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LogicalApple Group TitleBest ResponseYou've already chosen the best response.1
You can use the rational roots theorem to guess and check the possible roots. You will find that (x + 2) and (x + 6) are factors of this polynomial. The other factor is (x^2  5). Can you obtain the rational roots from here?
 one year ago

evy15 Group TitleBest ResponseYou've already chosen the best response.0
yes but how did you get those numbers
 one year ago

LogicalApple Group TitleBest ResponseYou've already chosen the best response.1
Using the Rational Roots Theorem (http://www.mathwords.com/r/rational_root_theorem.htm) you guess and check the possible values. The possible rational roots are + p/q where p are the factors of 60 and q are the factors of 1. I.e., the possible rational roots are + 1, +2, +4, +5, +6., etc... By guess and check we can try x = 1, x = 1, x = 2, x = 2 and x = 2. We find that x = 2 results in a 0. That means (x + 2) is a factor. Divide the original polynomial by (x + 2) to obtain a simpler polynomial of degree 3 and repeat the same steps to obtain the next factor.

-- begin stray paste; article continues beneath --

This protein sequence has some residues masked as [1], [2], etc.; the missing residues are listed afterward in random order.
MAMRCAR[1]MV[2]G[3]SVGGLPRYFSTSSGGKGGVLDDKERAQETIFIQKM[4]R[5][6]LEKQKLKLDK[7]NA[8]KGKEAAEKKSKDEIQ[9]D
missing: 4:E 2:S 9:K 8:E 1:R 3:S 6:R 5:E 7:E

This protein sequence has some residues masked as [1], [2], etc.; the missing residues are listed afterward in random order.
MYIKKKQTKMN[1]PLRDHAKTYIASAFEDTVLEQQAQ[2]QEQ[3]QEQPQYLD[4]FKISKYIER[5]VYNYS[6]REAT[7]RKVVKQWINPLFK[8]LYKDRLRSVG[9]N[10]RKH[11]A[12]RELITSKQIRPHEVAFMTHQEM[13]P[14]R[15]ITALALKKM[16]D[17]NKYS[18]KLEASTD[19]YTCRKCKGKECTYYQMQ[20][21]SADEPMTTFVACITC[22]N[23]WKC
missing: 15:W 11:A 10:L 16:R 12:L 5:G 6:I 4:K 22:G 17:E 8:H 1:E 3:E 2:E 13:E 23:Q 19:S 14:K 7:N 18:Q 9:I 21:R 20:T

one year ago

LogicalApple Group TitleBest ResponseYou've already chosen the best response.1
I repeated x = 2 twice by accident in the explanation above. Anyway, to show x = 2 results in a 0: (2)^4+8(2)^3+7(2)^240(2)60 = 16  64 + 28 + 80  60 = 0 So if x = 2, that means (x + 2) must be a factor of the original polynomial. Division yields (see attached file). Our new polynomial is x^3 + 6x^2  5x  30. We can use the same Rational Roots Theorem to determine the remaining possible rational root(s).
 one year ago
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